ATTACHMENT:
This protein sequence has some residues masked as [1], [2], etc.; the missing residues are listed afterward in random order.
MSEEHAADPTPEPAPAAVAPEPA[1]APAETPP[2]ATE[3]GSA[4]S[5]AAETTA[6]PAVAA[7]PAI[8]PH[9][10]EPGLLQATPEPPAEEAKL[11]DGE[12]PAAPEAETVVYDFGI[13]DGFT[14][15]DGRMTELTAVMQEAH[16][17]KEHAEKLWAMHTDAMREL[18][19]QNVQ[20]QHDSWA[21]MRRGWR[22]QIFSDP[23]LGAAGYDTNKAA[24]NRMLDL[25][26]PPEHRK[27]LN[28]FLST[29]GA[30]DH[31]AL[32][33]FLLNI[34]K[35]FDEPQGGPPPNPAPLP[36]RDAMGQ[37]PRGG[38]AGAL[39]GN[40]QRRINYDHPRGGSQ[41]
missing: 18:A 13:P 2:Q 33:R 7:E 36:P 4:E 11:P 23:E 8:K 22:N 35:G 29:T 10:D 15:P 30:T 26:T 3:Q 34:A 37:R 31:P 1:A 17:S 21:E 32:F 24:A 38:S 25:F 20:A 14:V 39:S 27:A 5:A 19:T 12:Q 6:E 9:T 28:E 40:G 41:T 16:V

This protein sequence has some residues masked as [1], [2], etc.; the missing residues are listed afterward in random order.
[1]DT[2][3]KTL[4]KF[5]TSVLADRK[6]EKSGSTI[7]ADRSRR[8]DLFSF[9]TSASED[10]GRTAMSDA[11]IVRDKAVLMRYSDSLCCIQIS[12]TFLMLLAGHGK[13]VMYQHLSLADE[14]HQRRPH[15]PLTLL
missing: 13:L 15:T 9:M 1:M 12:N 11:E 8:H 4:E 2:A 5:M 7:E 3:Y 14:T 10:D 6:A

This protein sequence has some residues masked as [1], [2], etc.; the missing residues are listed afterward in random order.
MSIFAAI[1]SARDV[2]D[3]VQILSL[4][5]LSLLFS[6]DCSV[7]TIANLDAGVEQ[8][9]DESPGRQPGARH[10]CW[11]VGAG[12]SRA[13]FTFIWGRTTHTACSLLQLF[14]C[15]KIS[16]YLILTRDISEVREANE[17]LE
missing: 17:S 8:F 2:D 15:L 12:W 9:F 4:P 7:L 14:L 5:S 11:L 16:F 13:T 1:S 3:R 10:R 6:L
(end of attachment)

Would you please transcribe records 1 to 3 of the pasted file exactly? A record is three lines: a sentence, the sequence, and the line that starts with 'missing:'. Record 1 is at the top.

This protein sequence has some residues masked as [1], [2], etc.; the missing residues are listed afterward in random order.
MSEEHAADPTPEPAPAAVAPEPA[1]APAETPP[2]ATE[3]GSA[4]S[5]AAETTA[6]PAVAA[7]PAI[8]PH[9][10]EPGLLQATPEPPAEEAKL[11]DGE[12]PAAPEAETVVYDFGI[13]DGFT[14][15]DGRMTELTAVMQEAH[16][17]KEHAEKLWAMHTDAMREL[18][19]QNVQ[20]QHDSWA[21]MRRGWR[22]QIFSDP[23]LGAAGYDTNKAA[24]NRMLDL[25][26]PPEHRK[27]LN[28]FLST[29]GA[30]DH[31]AL[32][33]FLLNI[34]K[35]FDEPQGGPPPNPAPLP[36]RDAMGQ[37]PRGG[38]AGAL[39]GN[40]QRRINYDHPRGGSQ[41]
missing: 18:A 13:P 2:Q 33:R 7:E 36:P 4:E 11:P 23:E 8:K 22:N 35:G 29:T 10:D 15:P 30:T 26:T 3:Q 34:A 37:R 31:P 1:A 17:S 21:E 32:F 24:A 38:S 25:F 20:A 14:V 39:S 27:A 5:A 19:T 12:Q 6:E 9:T 28:E 40:G 41:T 16:V

This protein sequence has some residues masked as [1], [2], etc.; the missing residues are listed afterward in random order.
[1]DT[2][3]KTL[4]KF[5]TSVLADRK[6]EKSGSTI[7]ADRSRR[8]DLFSF[9]TSASED[10]GRTAMSDA[11]IVRDKAVLMRYSDSLCCIQIS[12]TFLMLLAGHGK[13]VMYQHLSLADE[14]HQRRPH[15]PLTLL
missing: 13:L 15:T 9:M 1:M 12:N 11:E 8:H 4:E 2:A 5:M 7:E 3:Y 14:T 10:D 6:A

This protein sequence has some residues masked as [1], [2], etc.; the missing residues are listed afterward in random order.
MSIFAAI[1]SARDV[2]D[3]VQILSL[4][5]LSLLFS[6]DCSV[7]TIANLDAGVEQ[8][9]DESPGRQPGARH[10]CW[11]VGAG[12]SRA[13]FTFIWGRTTHTACSLLQLF[14]C[15]KIS[16]YLILTRDISEVREANE[17]LE
missing: 17:S 8:F 2:D 15:L 12:W 9:F 4:P 7:L 14:L 5:S 11:L 16:F 13:T 1:S 3:R 10:R 6:L